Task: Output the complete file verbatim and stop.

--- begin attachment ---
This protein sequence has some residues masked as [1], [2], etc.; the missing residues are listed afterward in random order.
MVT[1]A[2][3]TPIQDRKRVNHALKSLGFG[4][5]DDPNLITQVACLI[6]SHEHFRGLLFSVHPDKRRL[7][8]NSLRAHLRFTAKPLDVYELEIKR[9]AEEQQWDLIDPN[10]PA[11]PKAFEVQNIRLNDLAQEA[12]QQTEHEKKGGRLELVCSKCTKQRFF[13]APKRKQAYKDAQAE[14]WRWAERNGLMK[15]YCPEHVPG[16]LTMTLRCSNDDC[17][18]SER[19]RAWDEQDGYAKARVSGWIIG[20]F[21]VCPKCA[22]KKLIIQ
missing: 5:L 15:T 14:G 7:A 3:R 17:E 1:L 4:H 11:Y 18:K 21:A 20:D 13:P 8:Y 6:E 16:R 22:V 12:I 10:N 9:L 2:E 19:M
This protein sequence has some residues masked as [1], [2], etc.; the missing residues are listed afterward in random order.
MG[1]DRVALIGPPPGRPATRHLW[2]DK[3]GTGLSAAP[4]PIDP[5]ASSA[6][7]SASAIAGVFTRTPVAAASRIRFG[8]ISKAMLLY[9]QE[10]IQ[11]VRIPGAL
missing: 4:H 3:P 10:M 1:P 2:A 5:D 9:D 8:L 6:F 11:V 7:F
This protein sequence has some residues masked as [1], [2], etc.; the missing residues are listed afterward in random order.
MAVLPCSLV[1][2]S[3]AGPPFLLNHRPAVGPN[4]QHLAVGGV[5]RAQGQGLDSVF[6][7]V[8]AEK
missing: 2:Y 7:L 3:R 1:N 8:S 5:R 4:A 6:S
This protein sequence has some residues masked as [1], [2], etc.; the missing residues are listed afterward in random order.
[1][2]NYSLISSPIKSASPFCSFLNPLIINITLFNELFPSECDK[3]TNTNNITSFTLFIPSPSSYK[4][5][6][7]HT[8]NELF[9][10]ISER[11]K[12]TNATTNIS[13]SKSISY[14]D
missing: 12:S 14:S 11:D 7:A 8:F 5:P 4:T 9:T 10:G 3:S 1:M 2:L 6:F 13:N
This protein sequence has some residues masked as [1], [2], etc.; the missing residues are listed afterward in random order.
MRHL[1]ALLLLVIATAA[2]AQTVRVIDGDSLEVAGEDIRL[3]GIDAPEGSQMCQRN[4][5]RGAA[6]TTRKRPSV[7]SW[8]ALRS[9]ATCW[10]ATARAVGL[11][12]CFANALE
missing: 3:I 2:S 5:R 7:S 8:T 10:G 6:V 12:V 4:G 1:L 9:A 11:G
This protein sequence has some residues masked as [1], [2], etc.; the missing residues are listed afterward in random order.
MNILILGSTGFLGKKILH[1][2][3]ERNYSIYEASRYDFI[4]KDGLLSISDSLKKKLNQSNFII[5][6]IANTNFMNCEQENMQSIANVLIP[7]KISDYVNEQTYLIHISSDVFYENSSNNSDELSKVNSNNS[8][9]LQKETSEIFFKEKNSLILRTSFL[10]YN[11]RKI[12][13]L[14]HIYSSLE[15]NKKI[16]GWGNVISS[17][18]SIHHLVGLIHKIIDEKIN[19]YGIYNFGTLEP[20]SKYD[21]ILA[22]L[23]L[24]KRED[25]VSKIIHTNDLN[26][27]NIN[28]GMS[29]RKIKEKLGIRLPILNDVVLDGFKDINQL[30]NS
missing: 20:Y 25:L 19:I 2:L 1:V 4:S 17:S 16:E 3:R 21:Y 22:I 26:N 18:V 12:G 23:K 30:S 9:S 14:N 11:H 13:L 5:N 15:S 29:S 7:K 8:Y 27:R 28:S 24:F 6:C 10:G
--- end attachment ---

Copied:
This protein sequence has some residues masked as [1], [2], etc.; the missing residues are listed afterward in random order.
MVT[1]A[2][3]TPIQDRKRVNHALKSLGFG[4][5]DDPNLITQVACLI[6]SHEHFRGLLFSVHPDKRRL[7][8]NSLRAHLRFTAKPLDVYELEIKR[9]AEEQQWDLIDPN[10]PA[11]PKAFEVQNIRLNDLAQEA[12]QQTEHEKKGGRLELVCSKCTKQRFF[13]APKRKQAYKDAQAE[14]WRWAERNGLMK[15]YCPEHVPG[16]LTMTLRCSNDDC[17][18]SER[19]RAWDEQDGYAKARVSGWIIG[20]F[21]VCPKCA[22]KKLIIQ
missing: 5:L 15:T 14:G 7:A 3:R 17:E 1:L 4:H 11:Y 18:K 21:A 20:D 13:P 8:Y 6:E 16:R 22:V 12:I 10:N 9:L 2:E 19:M
This protein sequence has some residues masked as [1], [2], etc.; the missing residues are listed afterward in random order.
MG[1]DRVALIGPPPGRPATRHLW[2]DK[3]GTGLSAAP[4]PIDP[5]ASSA[6][7]SASAIAGVFTRTPVAAASRIRFG[8]ISKAMLLY[9]QE[10]IQ[11]VRIPGAL
missing: 4:H 3:P 10:M 1:P 2:A 5:D 9:D 8:L 6:F 11:V 7:F
This protein sequence has some residues masked as [1], [2], etc.; the missing residues are listed afterward in random order.
MAVLPCSLV[1][2]S[3]AGPPFLLNHRPAVGPN[4]QHLAVGGV[5]RAQGQGLDSVF[6][7]V[8]AEK
missing: 2:Y 7:L 3:R 1:N 8:S 5:R 4:A 6:S
This protein sequence has some residues masked as [1], [2], etc.; the missing residues are listed afterward in random order.
[1][2]NYSLISSPIKSASPFCSFLNPLIINITLFNELFPSECDK[3]TNTNNITSFTLFIPSPSSYK[4][5][6][7]HT[8]NELF[9][10]ISER[11]K[12]TNATTNIS[13]SKSISY[14]D
missing: 12:S 14:S 11:D 7:A 8:F 5:P 4:T 9:T 10:G 3:S 1:M 2:L 6:F 13:N
This protein sequence has some residues masked as [1], [2], etc.; the missing residues are listed afterward in random order.
MRHL[1]ALLLLVIATAA[2]AQTVRVIDGDSLEVAGEDIRL[3]GIDAPEGSQMCQRN[4][5]RGAA[6]TTRKRPSV[7]SW[8]ALRS[9]ATCW[10]ATARAVGL[11][12]CFANALE
missing: 3:I 2:S 5:R 7:S 8:T 10:G 6:V 12:V 4:G 1:L 9:A 11:G
This protein sequence has some residues masked as [1], [2], etc.; the missing residues are listed afterward in random order.
MNILILGSTGFLGKKILH[1][2][3]ERNYSIYEASRYDFI[4]KDGLLSISDSLKKKLNQSNFII[5][6]IANTNFMNCEQENMQSIANVLIP[7]KISDYVNEQTYLIHISSDVFYENSSNNSDELSKVNSNNS[8][9]LQKETSEIFFKEKNSLILRTSFL[10]YN[11]RKI[12][13]L[14]HIYSSLE[15]NKKI[16]GWGNVISS[17][18]SIHHLVGLIHKIIDEKIN[19]YGIYNFGTLEP[20]SKYD[21]ILA[22]L[23]L[24]KRED[25]VSKIIHTNDLN[26][27]NIN[28]GMS[29]RKIKEKLGIRLPILNDVVLDGFKDINQL[30]NS
missing: 20:Y 25:L 19:I 2:L 1:V 4:S 17:S 16:E 3:R 21:Y 22:I 26:N 18:V 12:G 23:K 30:S 9:S 14:N 11:H 13:L 5:N 15:S 29:S 7:K 8:Y 27:R 28:S 24:F 6:C 10:G